Halifax installed mobile showers for a month, but they were never used. A new report examines why

The Halifax Regional Council mobile shower pilot project began as a well-intentioned idea to provide hygiene for homeless people.

A six-cab shower trailer was set up in a field in Dartmouth, ready for use, last November.

But during the month it was open, it was never used.

A new report written by Jo Parker, coordinator of the Mainline Needle Exchange program in Halifax, examines the reasons for the failure of the project and makes recommendations for making such a service more accessible to the population it is intended to serve.

The project ended early

The project was approved in September 2021 and was expected to last nine weeks at a cost of $16,999.

The shower trailer was open Monday, Wednesday and Friday from November 1 to November 30.

The project was undertaken in conjunction with Mainline Needle Exchange, and the shower was made up of peers and employees of the organization. Security was provided by a private company.

Shower supplies and towels were provided, and staff had cleaning equipment to sanitize the showers after each use. Mainline Needle Exchange undertook community outreach activities and distributed flyers to inform people about the service.

But it wasn’t that simple. The showers were closed for more than two weeks because they were not used.

Jeff Karabanow is a professor at Dalhousie University and one of the directors of the Dalhousie Social Work Community Clinic. (Radio Canada)

Jeff Karabanow was not involved in the project, but he is director of the community clinic at the Dalhousie School of Social Work and studies homeless populations.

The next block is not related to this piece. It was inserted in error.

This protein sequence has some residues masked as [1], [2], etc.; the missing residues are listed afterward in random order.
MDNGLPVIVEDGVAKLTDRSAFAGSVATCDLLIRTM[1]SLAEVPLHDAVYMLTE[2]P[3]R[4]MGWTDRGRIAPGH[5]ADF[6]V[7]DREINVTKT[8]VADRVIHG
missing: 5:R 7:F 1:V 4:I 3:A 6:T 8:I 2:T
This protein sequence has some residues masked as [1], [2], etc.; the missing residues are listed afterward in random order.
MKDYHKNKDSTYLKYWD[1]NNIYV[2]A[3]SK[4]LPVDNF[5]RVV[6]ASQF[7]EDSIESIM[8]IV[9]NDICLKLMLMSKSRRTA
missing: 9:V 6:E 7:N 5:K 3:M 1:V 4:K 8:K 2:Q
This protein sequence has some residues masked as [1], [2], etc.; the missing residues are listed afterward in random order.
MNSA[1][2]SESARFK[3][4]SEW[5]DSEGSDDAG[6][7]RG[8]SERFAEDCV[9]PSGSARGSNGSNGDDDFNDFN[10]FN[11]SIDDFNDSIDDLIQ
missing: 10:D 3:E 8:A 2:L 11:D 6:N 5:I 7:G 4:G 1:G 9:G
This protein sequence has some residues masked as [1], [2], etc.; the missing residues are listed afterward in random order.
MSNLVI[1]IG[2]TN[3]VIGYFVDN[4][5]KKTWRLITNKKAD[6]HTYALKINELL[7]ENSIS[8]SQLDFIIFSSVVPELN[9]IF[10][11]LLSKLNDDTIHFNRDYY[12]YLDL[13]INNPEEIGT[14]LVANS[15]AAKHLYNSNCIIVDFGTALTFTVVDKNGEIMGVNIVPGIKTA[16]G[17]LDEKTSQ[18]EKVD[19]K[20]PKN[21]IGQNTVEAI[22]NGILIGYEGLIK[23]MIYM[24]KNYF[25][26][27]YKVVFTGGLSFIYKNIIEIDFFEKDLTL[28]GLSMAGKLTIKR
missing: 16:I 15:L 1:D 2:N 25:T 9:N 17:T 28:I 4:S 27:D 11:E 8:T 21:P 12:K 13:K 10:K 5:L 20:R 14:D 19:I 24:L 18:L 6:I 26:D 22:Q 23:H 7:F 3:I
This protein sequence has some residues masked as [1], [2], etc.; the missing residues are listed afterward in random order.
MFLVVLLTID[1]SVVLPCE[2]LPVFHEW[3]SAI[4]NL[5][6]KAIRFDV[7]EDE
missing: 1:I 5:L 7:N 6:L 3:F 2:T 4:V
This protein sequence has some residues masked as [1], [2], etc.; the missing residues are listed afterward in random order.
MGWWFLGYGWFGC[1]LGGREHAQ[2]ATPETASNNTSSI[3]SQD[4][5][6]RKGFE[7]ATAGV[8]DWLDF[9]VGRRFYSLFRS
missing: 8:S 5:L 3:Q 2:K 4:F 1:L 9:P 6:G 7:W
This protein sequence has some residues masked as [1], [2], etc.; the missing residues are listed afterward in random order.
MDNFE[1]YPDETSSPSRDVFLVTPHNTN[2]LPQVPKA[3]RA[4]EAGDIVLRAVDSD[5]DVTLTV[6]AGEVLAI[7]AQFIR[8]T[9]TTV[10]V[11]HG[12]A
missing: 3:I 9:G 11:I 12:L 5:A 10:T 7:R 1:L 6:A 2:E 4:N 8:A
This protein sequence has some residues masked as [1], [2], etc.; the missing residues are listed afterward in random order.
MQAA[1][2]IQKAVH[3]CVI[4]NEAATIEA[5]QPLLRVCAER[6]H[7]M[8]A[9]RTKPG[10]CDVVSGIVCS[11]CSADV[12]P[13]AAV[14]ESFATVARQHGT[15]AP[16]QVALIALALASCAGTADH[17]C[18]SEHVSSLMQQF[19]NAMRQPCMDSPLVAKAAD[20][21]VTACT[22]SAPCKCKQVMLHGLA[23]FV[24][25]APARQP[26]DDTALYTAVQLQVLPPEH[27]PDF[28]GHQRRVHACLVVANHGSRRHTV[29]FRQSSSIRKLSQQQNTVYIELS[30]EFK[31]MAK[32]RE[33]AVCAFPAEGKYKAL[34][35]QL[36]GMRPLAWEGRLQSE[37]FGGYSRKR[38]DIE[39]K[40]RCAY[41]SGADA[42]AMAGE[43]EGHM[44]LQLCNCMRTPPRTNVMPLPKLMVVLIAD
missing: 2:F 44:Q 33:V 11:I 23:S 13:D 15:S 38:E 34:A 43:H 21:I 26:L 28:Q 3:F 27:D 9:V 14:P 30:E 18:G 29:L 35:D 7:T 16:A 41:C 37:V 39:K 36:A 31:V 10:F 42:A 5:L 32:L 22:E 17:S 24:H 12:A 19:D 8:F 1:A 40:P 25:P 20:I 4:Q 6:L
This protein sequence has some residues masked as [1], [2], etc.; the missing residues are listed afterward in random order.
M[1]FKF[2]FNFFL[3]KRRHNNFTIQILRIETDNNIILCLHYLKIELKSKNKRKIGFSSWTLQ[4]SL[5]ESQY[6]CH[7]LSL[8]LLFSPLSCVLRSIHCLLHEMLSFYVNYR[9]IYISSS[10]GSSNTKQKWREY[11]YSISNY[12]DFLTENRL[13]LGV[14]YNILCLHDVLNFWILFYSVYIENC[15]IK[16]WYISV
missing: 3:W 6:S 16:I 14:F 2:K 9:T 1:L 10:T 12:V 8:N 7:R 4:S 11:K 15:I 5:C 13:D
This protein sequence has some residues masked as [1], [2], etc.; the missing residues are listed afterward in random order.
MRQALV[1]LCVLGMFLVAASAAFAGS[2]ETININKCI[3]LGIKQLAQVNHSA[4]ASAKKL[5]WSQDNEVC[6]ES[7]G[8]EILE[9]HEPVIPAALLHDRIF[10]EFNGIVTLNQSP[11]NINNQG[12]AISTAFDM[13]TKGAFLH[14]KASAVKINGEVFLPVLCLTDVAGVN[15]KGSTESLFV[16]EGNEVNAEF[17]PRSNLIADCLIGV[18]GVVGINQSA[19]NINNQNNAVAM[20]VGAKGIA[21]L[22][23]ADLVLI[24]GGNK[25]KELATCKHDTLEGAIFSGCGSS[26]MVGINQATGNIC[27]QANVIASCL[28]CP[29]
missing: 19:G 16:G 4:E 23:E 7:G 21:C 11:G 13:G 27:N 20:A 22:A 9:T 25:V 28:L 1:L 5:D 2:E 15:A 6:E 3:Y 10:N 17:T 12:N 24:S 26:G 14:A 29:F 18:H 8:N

He said that for a project like this to work, the voices of people from the most affected group must be included from the start.

“They’re going through that experience, and they’re having very thoughtful, eloquent experiences about what they need and what kind of support would work, where they’ll work and what kind of resources are most important to help them survive the roaming. .”

Customers consulted for comments

Ten customers were interviewed by Mainline after the pilot ended and raised four main issues.

Most people said the location was inconvenient and not easy to get to without transportation. Another problem was the weather. By the time the shower opened it was cold outside and people preferred to stay in their tents or shelters.

“Resources tend to be best used when they’re extremely accessible and they’re in the world of people who are going to use them,” Karabanow said.

The lack of privacy was also mentioned. The fact that the shower trailer was in a field, clearly visible from the road and nearby buildings was noted as a concern.

Mainline customers also said they had other options for bathing that were more accessible than the Dartmouth location, such as using a shower at a friend’s house or using the sink in a public restroom.

This card was distributed by Mainline staff to homeless people to promote the shower service. (Halifax Regional Council)

Mainnet staff were also consulted for the report and raised two additional issues regarding the project.

The first was the stand-alone nature of the showers. They were isolated from other needed services and supports.

Staff also said there was not enough time to publicize the showers as there was no fixed opening date. Problems with securing a pitch and getting the shower to work delayed the opening by a month.


The report made suggestions on how such a project could be improved in the future, starting with the idea that a shower should be housed in a brick and mortar building that also provides other supports and services. . Some of those consulted said they used the showers at the Adsum House/Out Of The Cold Community Organization on Gottingen Street for this reason.

Other recommendations included running the project during the warmer months, in a location close to where the homeless are staying. If this is not possible, the report suggests providing transportation such as a shuttle service or a dedicated bus pass.

The report’s final recommendation was that while the project was well-intentioned, greater community engagement is needed in such a process.

Karabanow said that while a project of this nature is only a “band-aid” solution and does not alleviate the need for safe and stable housing, it could be tried again.

“I think some of the recommendations are extremely thoughtful,” he said of the report. “You know, add [the shower service] to existing resources, make it much, much more accessible, make it more secure, and then sort of revive it. »